"Tory change of attitude is heart of the matter" "Tory change of attitude is heart of the matter"

22 Feb 2017 Ken Davy

In a recent editorial, she rubbished the government’s initiative to allow clients to withdraw up to £1,500 from their pension pots to pay for advice on the basis that they will think this makes advice accessible to all and that therefore it's 'job done'.

Unfortunately, on this occasion, I believe Emma, and many other commentators, missed the key point: the sea change in the government’s attitude towards financial advice and advisers.

Note the word is 'help', not that this will completely solve the issue, and you can begin to see how far we have come as a profession in just a few short years.
Not long ago we had Mark Hoban demonstrating his own political incompetence by infamously comparing advisers to 'Big Mac burger flippers'.  Compare those sentiments with those of Simon Kirby, the economic secretary to the Treasury, who said: "Pension and savings decisions are some of the most important a person will make during their lifetime" and "this allowance will help people get the financial help they need to plan their retirement".

Note the word is 'help', not that this will completely solve the issue, and you can begin to see how far we have come as a profession in just a few short years.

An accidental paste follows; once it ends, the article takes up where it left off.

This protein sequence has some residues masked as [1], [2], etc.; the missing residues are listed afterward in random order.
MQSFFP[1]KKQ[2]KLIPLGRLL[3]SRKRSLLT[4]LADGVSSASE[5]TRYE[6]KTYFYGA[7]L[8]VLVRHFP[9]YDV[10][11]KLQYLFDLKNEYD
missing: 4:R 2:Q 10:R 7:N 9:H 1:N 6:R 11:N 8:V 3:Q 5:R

Views on the adequacy or otherwise of £1,500 will clearly differ strongly. However, as Confucius once said: “The journey of a thousand miles begins with a single step”.  In addition, the government’s announcement contained the results of research they had commissioned, which showed that only 14 per cent of people were confident of their ability to plan for their retirement without advice.  

I believe the government has taken a giant first step in support of professional financial advice by facilitating the tax-free withdrawal of up to £500 for each of three years.  It is crucial to note that the payments must be made direct to an authorised financial adviser.

I believe the availability of a tax-free withdrawal for the specific purpose of obtaining professional retirement advice will be very good for clients. Furthermore, it signals a fundamental change in the attitude of the government to the importance of financial advice.  

I clearly hold a different view to my editor so I will have to throw myself at her mercy to see whether I still have a column to write next week.

Ken Davy is chairman of SimplyBiz Group


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